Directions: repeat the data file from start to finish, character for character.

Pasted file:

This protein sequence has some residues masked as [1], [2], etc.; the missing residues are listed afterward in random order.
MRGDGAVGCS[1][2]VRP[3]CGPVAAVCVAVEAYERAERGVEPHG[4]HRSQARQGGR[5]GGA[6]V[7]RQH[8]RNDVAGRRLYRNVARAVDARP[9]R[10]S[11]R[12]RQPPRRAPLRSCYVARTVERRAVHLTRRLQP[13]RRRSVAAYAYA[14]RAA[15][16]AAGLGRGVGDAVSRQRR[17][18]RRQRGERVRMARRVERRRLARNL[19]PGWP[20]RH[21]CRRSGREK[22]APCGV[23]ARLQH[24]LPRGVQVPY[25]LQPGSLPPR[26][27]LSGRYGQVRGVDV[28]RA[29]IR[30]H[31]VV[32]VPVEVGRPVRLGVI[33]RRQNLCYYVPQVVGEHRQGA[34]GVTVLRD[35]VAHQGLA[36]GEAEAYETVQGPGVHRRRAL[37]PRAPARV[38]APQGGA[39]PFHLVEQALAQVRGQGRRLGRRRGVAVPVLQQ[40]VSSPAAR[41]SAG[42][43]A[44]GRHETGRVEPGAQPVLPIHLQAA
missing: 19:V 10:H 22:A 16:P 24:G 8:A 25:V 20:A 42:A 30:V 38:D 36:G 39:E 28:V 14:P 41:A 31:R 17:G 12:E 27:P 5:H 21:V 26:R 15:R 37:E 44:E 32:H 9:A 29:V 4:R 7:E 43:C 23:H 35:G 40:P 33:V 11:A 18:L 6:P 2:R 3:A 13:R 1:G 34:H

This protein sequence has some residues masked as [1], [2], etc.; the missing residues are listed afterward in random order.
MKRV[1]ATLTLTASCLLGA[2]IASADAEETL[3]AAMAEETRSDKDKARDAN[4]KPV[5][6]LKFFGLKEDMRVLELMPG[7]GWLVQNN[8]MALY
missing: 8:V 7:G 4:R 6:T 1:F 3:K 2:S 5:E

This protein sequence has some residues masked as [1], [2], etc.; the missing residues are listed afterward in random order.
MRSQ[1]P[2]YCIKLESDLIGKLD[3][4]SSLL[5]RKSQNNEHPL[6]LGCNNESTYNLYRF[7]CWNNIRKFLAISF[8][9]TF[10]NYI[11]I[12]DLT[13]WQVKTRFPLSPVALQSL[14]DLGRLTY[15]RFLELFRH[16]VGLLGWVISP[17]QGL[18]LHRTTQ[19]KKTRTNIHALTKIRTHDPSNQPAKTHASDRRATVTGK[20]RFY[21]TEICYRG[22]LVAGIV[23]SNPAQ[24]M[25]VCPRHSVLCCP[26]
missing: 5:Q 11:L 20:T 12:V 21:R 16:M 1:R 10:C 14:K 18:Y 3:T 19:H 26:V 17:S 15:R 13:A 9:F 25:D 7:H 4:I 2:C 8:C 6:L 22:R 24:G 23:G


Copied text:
This protein sequence has some residues masked as [1], [2], etc.; the missing residues are listed afterward in random order.
MRGDGAVGCS[1][2]VRP[3]CGPVAAVCVAVEAYERAERGVEPHG[4]HRSQARQGGR[5]GGA[6]V[7]RQH[8]RNDVAGRRLYRNVARAVDARP[9]R[10]S[11]R[12]RQPPRRAPLRSCYVARTVERRAVHLTRRLQP[13]RRRSVAAYAYA[14]RAA[15][16]AAGLGRGVGDAVSRQRR[17][18]RRQRGERVRMARRVERRRLARNL[19]PGWP[20]RH[21]CRRSGREK[22]APCGV[23]ARLQH[24]LPRGVQVPY[25]LQPGSLPPR[26][27]LSGRYGQVRGVDV[28]RA[29]IR[30]H[31]VV[32]VPVEVGRPVRLGVI[33]RRQNLCYYVPQVVGEHRQGA[34]GVTVLRD[35]VAHQGLA[36]GEAEAYETVQGPGVHRRRAL[37]PRAPARV[38]APQGGA[39]PFHLVEQALAQVRGQGRRLGRRRGVAVPVLQQ[40]VSSPAAR[41]SAG[42][43]A[44]GRHETGRVEPGAQPVLPIHLQAA
missing: 19:V 10:H 22:A 16:P 24:G 8:A 25:V 20:A 42:A 30:V 38:D 36:G 39:E 28:V 14:P 41:A 31:R 17:G 12:E 27:P 5:H 21:V 26:R 15:R 37:E 44:E 32:H 9:A 29:V 4:R 7:E 43:C 23:H 35:G 40:P 33:V 11:A 18:L 6:P 2:R 3:A 13:R 1:G 34:H

This protein sequence has some residues masked as [1], [2], etc.; the missing residues are listed afterward in random order.
MKRV[1]ATLTLTASCLLGA[2]IASADAEETL[3]AAMAEETRSDKDKARDAN[4]KPV[5][6]LKFFGLKEDMRVLELMPG[7]GWLVQNN[8]MALY
missing: 8:V 7:G 4:R 6:T 1:F 3:K 2:S 5:E

This protein sequence has some residues masked as [1], [2], etc.; the missing residues are listed afterward in random order.
MRSQ[1]P[2]YCIKLESDLIGKLD[3][4]SSLL[5]RKSQNNEHPL[6]LGCNNESTYNLYRF[7]CWNNIRKFLAISF[8][9]TF[10]NYI[11]I[12]DLT[13]WQVKTRFPLSPVALQSL[14]DLGRLTY[15]RFLELFRH[16]VGLLGWVISP[17]QGL[18]LHRTTQ[19]KKTRTNIHALTKIRTHDPSNQPAKTHASDRRATVTGK[20]RFY[21]TEICYRG[22]LVAGIV[23]SNPAQ[24]M[25]VCPRHSVLCCP[26]
missing: 5:Q 11:L 20:T 12:V 21:R 16:M 1:R 10:C 14:K 18:Y 3:T 19:H 26:V 17:S 15:R 13:A 9:F 25:D 7:H 4:I 2:C 8:C 6:L 22:R 24:G 23:G